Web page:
Is a 327 Chevy a better performance engine than a 350?
This is a big misconception. First of all, let me repeat the old saying "there's no replacement for displacement". In other words, if a basic performance engine makes say, 1 HP per cubic inch, then it's pretty obvious that a 350, with 23 more cubic inches is inherently going to make 23 more HP than it's smaller cousin, the 327. Both the 327 and 350 have 4" bores. The 327 has a small 3.250" stroke and the 350 has a longer 3.480" stroke. With that, you take into consideration engine physics, and consider that the extra 23 cubic inches of the 350 is all via the crankshaft stroke, and you automatically gain more torque on a logarithmic scale than if it were 23 cubic inches by bore size alone.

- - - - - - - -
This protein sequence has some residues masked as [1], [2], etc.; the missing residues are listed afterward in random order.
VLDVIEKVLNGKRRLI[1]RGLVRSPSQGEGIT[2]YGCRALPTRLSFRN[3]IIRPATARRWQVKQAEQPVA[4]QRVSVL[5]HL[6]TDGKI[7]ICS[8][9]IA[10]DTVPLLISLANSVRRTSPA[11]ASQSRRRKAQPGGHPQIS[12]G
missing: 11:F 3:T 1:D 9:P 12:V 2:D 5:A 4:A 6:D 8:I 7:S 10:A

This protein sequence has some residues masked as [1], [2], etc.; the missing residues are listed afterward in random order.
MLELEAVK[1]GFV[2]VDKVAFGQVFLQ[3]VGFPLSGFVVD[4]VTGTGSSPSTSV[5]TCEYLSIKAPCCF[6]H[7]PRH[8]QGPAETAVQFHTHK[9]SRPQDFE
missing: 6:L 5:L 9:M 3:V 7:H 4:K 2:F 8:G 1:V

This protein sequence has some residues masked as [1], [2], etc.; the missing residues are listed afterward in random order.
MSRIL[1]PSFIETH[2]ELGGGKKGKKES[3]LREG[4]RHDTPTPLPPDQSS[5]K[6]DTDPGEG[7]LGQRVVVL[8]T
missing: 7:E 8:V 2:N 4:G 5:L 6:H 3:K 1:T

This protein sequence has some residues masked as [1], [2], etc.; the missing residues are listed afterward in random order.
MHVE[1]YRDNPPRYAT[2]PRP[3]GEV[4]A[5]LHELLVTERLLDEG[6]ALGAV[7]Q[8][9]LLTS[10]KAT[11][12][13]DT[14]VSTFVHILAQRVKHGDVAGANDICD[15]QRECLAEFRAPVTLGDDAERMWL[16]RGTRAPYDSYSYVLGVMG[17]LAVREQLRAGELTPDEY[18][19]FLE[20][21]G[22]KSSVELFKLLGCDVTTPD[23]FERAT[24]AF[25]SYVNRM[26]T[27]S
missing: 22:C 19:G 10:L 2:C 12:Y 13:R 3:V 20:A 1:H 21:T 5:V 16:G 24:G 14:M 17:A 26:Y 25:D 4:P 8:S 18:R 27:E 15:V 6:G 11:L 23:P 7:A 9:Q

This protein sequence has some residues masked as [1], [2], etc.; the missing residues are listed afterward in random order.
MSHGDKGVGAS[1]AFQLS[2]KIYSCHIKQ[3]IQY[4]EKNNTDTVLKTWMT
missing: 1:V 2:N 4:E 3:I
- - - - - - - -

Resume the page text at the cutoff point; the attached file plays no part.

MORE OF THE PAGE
Ok then, now you're probably saying; "Well, some of the 327's in the early 60's were rated at 365 HP carbureted, and 375 HP with the Rochester Fuel Injection system, and the 350's didn't make that much power at all“. OK, let's think about that for a minute; The 327 was a popular Corvette engine and the 350 wasn't really available until 1967, (and only in some models of cars in 67), and they didn't start getting popular until 1968. When the 350's did finally come-out in mass numbers, most were in mild cars such as Grandma's big old Caprice or Dad's truck, and they didn't really start getting their "performance" reputation until the 1970 and 1971 LT-1 350's came-out in the Z/28's and Corvette's, so it "appeared" that the 327's were more powerful engines than the 350's. The bottom line here is simple; no matter what you do to a 327, if you do the same thing to a 350, it WILL make more horsepower and torque than a 327 will, period. The same thing goes with ANY engine when comparing cubic inches and power, especially when you are talking about making more torque with longer strokes. Could the 327 rev higher than the 350? Physically, with the shorter stroke and less reciprocating mass than a 350, yes they could if you are comparing apples to apples, BUT because of the heads, cams and valve train limitations, in most cases, revving higher meant absolutely nothing as far as making any power up at those RPM's goes. In all reality, the 350 will rev just as high when using the same, exact components. In the vehicle, it's more of a matter of "gearing" than revs. A 327 with it's shorter stroke would need shorter gears so it can GET to its revs, where a 350, with its slightly longer stroke and more torque output will pull a little taller gear than the 327 will. And keep in mind, most "performance" cars that the 327 came in were things like Corvettes which indeed had shorter rear gearing than your average cars, so they were able to rev quicker and higher than another 327 or 350 in a car with taller gears. Never underestimate the importance of gearing. It is every bit as important as the engine itself. For more on engines revving, see my Tech Tip titled "How high will one of your Bad Ass engines rev?" and that'll explain the subject in even more detail.
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